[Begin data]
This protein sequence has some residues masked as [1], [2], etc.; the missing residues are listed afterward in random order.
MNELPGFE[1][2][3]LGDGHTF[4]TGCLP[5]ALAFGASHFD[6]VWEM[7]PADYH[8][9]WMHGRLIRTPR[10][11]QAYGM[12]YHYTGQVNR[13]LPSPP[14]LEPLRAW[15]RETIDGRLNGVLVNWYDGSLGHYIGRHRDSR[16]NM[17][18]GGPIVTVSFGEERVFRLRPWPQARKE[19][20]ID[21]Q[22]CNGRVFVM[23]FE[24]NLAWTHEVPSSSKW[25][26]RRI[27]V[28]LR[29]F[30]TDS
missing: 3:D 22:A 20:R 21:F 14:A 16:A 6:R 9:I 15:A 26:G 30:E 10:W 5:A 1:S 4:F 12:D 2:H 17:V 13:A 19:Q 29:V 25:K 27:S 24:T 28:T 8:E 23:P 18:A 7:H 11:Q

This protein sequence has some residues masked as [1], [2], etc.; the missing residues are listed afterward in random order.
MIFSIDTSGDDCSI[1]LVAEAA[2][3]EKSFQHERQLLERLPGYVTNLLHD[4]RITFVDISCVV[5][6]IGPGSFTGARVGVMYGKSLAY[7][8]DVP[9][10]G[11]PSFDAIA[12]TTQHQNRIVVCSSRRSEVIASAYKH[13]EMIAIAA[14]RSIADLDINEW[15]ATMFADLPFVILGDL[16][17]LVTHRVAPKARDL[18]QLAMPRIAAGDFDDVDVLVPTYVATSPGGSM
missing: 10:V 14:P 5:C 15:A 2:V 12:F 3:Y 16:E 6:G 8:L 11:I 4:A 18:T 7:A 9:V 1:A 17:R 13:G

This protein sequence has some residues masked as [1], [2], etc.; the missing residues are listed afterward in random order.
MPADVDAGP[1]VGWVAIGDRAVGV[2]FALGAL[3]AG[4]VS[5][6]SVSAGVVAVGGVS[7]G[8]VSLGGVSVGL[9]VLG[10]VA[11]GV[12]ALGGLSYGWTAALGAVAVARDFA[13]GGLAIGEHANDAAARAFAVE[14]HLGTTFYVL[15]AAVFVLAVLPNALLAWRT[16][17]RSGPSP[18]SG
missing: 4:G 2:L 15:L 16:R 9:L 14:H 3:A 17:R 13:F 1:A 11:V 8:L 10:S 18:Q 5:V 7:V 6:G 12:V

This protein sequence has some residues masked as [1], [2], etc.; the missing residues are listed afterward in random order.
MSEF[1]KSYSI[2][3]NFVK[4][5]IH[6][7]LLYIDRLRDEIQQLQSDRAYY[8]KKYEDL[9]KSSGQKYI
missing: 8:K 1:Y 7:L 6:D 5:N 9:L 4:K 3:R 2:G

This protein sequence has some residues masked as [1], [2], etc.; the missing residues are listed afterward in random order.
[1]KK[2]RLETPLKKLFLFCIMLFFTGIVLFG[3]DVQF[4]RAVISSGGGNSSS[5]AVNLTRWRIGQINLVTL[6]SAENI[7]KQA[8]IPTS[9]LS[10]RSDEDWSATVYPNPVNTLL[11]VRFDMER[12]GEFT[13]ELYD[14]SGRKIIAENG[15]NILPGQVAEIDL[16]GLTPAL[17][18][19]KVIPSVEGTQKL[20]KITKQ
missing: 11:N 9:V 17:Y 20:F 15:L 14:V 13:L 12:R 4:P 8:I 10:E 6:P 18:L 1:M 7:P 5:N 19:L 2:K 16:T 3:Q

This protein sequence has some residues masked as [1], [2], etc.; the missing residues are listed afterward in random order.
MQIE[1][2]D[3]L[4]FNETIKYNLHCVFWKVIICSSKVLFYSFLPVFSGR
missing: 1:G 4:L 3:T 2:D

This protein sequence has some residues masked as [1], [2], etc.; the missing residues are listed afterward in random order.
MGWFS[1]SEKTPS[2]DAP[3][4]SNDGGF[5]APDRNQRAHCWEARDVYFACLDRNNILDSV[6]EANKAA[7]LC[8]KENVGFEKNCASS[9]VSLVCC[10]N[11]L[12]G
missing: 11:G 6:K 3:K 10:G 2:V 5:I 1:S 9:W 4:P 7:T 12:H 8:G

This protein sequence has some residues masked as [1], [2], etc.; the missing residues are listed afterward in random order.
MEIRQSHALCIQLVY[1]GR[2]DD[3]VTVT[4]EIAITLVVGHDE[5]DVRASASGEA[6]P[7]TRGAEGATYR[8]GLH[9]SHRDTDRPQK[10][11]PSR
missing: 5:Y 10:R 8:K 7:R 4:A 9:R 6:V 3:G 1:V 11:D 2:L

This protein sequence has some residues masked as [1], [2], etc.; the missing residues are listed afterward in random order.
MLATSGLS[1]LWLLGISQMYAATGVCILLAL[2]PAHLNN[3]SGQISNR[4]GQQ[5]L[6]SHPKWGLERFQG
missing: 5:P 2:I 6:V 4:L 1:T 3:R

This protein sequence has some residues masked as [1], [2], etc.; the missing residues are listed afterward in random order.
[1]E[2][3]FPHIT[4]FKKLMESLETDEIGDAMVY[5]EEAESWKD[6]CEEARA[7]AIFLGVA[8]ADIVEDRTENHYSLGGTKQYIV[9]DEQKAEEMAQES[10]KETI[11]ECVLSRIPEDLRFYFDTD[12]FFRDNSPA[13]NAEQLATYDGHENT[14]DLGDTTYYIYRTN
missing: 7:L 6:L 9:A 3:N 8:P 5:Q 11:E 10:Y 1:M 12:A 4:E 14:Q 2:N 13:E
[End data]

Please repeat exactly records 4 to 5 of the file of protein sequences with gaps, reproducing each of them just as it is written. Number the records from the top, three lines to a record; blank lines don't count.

This protein sequence has some residues masked as [1], [2], etc.; the missing residues are listed afterward in random order.
MSEF[1]KSYSI[2][3]NFVK[4][5]IH[6][7]LLYIDRLRDEIQQLQSDRAYY[8]KKYEDL[9]KSSGQKYI
missing: 8:K 1:Y 7:L 6:D 5:N 9:L 4:K 3:R 2:G

This protein sequence has some residues masked as [1], [2], etc.; the missing residues are listed afterward in random order.
[1]KK[2]RLETPLKKLFLFCIMLFFTGIVLFG[3]DVQF[4]RAVISSGGGNSSS[5]AVNLTRWRIGQINLVTL[6]SAENI[7]KQA[8]IPTS[9]LS[10]RSDEDWSATVYPNPVNTLL[11]VRFDMER[12]GEFT[13]ELYD[14]SGRKIIAENG[15]NILPGQVAEIDL[16]GLTPAL[17][18][19]KVIPSVEGTQKL[20]KITKQ
missing: 11:N 9:V 17:Y 20:F 15:L 14:V 13:L 12:R 4:P 8:I 10:E 6:P 18:L 1:M 7:P 5:N 19:L 2:K 16:T 3:Q